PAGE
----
I did read NCommanders post and it didn't come of as vindictive to me. To me it was him stating what happened and his reasoning for doing what he was doing. He's a technical person and as such his post lacked the political bullshit and dancing around you'd expect from a non-technical person, which is how I prefer my info. Give me the facts and relevant information and let me decide what's relevant. There were IRC logs and form posts to back up everything he said as factual. If you're trying to foster a community orientated site and you expect the community to be actively involved then you have to make sure the community has the information required to form opinions and make decisions.

But, again I do feel bad for John and appreciate his efforts. He did a decent job ad-hock organizing us in order to get something up and running and I think he does diverse to get something for his efforts.

Re: DDoS (Score: 5, Interesting)

by in Temporarily Offline? on 2014-03-11 18:47 (#FS)

The drama is because of the previous owner. He made poor technology choices, then got into it with the tech guy *HE* brought on board to get slashcode working. Then when the volunteers *HE* appointed revolted due to his lax management and poor communications he "resigned". Then he turned around and gave the site seven days to pay him $2000, double what he stated it cost him to start the project.

So a couple of points of clarification, I think he deserves the $2000 he was asking for. He took the imitative to get things rolling and risked $1000 of his own money. IMHO he made it very clear he was looking for a payout from the site right from the beginning. That being said I don't think it's fair to pin the drama on the current sites management (NCommander). The site is trying to be as transparent as possible to the community, which is something that can't be done without airing dirty laundry. I'm confident things are going to work out over there, at the very worst Soylent will have to pick a new name and get a new domain.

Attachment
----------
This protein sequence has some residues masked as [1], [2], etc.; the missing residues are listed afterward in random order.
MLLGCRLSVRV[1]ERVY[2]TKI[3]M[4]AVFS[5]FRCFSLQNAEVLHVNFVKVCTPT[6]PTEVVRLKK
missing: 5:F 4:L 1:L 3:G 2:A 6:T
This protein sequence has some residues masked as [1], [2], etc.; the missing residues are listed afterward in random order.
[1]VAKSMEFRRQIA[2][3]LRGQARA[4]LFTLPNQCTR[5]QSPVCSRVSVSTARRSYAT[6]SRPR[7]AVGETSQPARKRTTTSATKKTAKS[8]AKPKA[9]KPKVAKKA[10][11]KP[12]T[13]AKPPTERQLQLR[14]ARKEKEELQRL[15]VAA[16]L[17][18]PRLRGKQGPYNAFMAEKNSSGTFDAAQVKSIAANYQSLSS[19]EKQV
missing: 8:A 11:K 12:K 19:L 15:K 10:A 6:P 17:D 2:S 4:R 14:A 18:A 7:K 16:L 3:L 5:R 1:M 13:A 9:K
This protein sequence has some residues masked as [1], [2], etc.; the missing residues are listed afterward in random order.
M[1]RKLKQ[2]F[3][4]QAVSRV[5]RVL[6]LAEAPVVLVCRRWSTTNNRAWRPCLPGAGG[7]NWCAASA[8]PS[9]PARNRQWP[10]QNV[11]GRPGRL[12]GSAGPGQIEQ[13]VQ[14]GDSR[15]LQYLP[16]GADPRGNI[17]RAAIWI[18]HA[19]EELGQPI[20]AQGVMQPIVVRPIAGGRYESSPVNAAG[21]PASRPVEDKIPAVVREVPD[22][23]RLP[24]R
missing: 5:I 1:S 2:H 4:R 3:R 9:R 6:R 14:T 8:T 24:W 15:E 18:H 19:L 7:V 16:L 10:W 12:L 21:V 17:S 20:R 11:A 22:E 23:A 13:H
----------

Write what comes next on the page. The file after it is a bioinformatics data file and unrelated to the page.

Based on how quickly this story was posted to |. it looks like there are some people looking for Soylent to fail. I was reading the site before noon my time, and came back from a meeting around two and it was working fine, I didn't even see the outage. So sometime in a two hour period this story popped up on |. like it was the end of Soylent.

How did the saying go? "The reports of my death are greatly exaggerated." - Mark Twain

Re: Sony = Run Away (Score: 3, Informative)

by in Sony and Panasonic Teaming Up For New Optical Disk Format on 2014-03-11 10:40 (#EC)

BluRay was still better than the alternative, HD DVD from Microsoft. At least BluRay was a collaborative effort by a bunch of groups rather than MS just owning the whole thing.

Re: Out of interest... (Score: 1)

by in Pipedot Status Week 1 on 2014-02-19 11:52 (#2V)

I like that idea, we had a discussion about that somewhere in the last couple of days.

The moderate button for SN is starting to grow on me. It actually does work really well on my phone too, which is nice. I found out can read a whole page of comments and chose options, then when I've spent my points I click the moderate button to apply them all at once. I like the idea of an undo button though. Maybe I've moderated something, but after a screen refresh I see something else that's more deserving of the points. Or maybe I'm just on the line about something and decide to go Insightful instead of Informative.

Re: Moderation system (Score: 1)

by in Pipedot Status Week 1 on 2014-02-18 19:50 (#2C)

It's very "Agile", LOL. Sorry, my boss is always throwing that one out there and this is probably the only time I've seen it actually used in the sense he intends it.

Re: Out of interest... (Score: 1)

by in Pipedot Status Week 1 on 2014-02-18 14:48 (#26)

That is very true. I've never moderated on my phone so I hadn't thought about that.

Re: Out of interest... (Score: 1)

by in Pipedot Status Week 1 on 2014-02-17 19:39 (#1C)

The |. creator frequents the SN IRC channel, I remember him saying it was PHP, the JavaScript and CSS I got from a view source.

JavaScript can be ok to use, but I find people try to use to to make flashy things happen for site critical functions, which means if you have JS turned off, or if you use a screen reader, everything is broken. Moderation can be done without JS. It is on SN, but admittedly it doesn't function as well as it does on /., I like how /. automatically deducts the mod points as soon as you chose an option from the drop down rather than having to click the "moderate" button on SN and having the whole page refresh.

I agree with the /. beta thing, they could have done a lot better.